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Walker v. Berryhill

United States District Court, W.D. Washington, Tacoma

March 22, 2018

SCOTT ALLEN WALKER, Plaintiff,
v.
NANCY A. BERRYHILL, Deputy Commissioner of Social Security for Operations, Defendant.

          ORDER AFFIRMING DEFENDANT'S DECISION TO DENY BENEFITS

          THERESA L. FRICKE UNITED STATES MAGISTRATE JUDGE.

         Scott Allen Walker has brought this matter for judicial review of defendant's denial of his application for disability insurance and supplemental security income (SSI) benefits. The parties have consented to have this matter heard by the undersigned Magistrate Judge. 28 U.S.C. § 636(c), Federal Rule of Civil Procedure 73; Local Rule MJR 13. For the reasons set forth below, the Court affirms the Commissioner's decision denying benefits.

         I. BACKGROUND

         On March 20, 2014, Mr. Walker filed an application for a period of disability and disability insurance benefits and another application for supplemental security income benefits. Dkt. 9, Administrative Record (AR) 16. He alleged in his applications that he became disabled beginning October 15, 2013.[1] Id. His application was denied on initial administrative review and on reconsideration. Id. A hearing was held before an administrative law judge (ALJ) on September 22, 2015. AR 33-69. Mr. Walker and a vocational expert appeared and testified.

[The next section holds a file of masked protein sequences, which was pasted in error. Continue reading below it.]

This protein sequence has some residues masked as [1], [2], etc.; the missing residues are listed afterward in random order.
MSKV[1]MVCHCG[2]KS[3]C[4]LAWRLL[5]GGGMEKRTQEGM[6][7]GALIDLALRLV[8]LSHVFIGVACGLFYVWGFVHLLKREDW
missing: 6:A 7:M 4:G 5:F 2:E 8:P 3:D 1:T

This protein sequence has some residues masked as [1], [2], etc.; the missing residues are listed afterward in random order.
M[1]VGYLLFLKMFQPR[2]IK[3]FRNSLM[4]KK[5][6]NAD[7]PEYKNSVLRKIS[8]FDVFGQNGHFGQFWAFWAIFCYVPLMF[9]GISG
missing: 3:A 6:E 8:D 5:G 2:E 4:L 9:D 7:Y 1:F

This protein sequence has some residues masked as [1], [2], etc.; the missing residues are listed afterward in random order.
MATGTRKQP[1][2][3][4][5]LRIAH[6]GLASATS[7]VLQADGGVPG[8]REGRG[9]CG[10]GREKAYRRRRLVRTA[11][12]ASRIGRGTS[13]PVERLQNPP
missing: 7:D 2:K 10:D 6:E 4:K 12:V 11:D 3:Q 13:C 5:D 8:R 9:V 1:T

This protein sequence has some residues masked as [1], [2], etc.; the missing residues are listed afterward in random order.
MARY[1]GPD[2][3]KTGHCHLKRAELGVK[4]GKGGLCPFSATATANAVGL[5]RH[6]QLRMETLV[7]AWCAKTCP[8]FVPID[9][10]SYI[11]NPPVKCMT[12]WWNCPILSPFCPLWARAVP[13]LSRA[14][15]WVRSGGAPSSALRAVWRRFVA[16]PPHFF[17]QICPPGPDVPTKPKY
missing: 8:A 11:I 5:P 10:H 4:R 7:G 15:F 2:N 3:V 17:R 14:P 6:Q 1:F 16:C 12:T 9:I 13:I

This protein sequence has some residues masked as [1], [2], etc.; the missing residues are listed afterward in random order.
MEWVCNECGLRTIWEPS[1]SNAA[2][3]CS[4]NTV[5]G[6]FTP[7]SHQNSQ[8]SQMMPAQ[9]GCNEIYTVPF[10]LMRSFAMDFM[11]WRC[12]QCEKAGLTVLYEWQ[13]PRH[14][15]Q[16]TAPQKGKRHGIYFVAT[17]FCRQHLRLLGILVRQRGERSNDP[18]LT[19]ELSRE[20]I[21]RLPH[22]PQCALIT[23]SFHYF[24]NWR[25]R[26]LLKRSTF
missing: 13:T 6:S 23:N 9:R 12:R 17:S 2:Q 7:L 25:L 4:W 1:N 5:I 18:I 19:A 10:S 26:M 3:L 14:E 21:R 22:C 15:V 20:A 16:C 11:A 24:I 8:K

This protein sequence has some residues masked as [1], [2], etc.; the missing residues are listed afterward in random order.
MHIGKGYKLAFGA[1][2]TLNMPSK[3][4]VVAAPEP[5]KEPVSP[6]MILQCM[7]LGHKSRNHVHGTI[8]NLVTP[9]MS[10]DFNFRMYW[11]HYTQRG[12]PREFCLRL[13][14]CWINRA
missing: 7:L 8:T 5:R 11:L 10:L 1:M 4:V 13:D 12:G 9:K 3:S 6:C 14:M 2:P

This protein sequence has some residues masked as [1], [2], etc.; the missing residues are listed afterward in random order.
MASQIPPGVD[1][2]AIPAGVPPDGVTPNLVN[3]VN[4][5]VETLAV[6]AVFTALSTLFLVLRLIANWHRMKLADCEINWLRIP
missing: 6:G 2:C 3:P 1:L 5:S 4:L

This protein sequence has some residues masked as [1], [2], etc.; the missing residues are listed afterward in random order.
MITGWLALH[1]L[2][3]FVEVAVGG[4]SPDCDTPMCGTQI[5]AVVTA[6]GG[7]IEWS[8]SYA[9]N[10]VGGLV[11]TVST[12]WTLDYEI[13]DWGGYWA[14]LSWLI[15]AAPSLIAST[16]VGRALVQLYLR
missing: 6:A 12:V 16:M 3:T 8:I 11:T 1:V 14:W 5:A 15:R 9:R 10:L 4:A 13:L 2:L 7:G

The ALJ found that Mr. Walker could perform jobs that exist in significant numbers in the national economy, and therefore that he was not disabled. AR 16-26 (ALJ decision dated January 28, 2016). The Appeals Council denied Mr. Walker's request for review on April 20, 2017, making the ALJ's decision the final decision of the Commissioner. AR 1. Mr. Walker appealed that decision in a complaint filed with this Court on June 23, 2017. Dkt. 4; 20 C.F.R. §§ 404.981, 416.1481.

         Mr. Walker seeks reversal of the ALJ's decision and remand for an award of benefits or, alternatively, for further administrative proceedings including a new hearing. He argues that the ALJ misapplied the law and lacked substantial evidence for her decision. He contends that the ALJ erred at steps two and five of the five-step criteria. The alleged errors concern the ALJ's reasons for finding allergic bronchopulmonary aspergillosis (ABPA) not to be a severe impairment and for discounting a physician's assistant's opinion about Mr. Walker's capabilities. For the reasons set forth below, the undersigned concludes that the ALJ properly applied the law and substantial evidence supports her decision. Consequently, the undersigned affirms the decision to deny benefits.

         II. STANDARD OF REVIEW AND SCOPE OF REVIEW

         The Commissioner employs a five-step “sequential evaluation process” to determine whether a claimant is disabled. 20 C.F.R. § 404.1520. If the ALJ finds the claimant disabled or not disabled at any particular step, the ALJ makes the disability determination at that step and the sequential evaluation process ends. See id.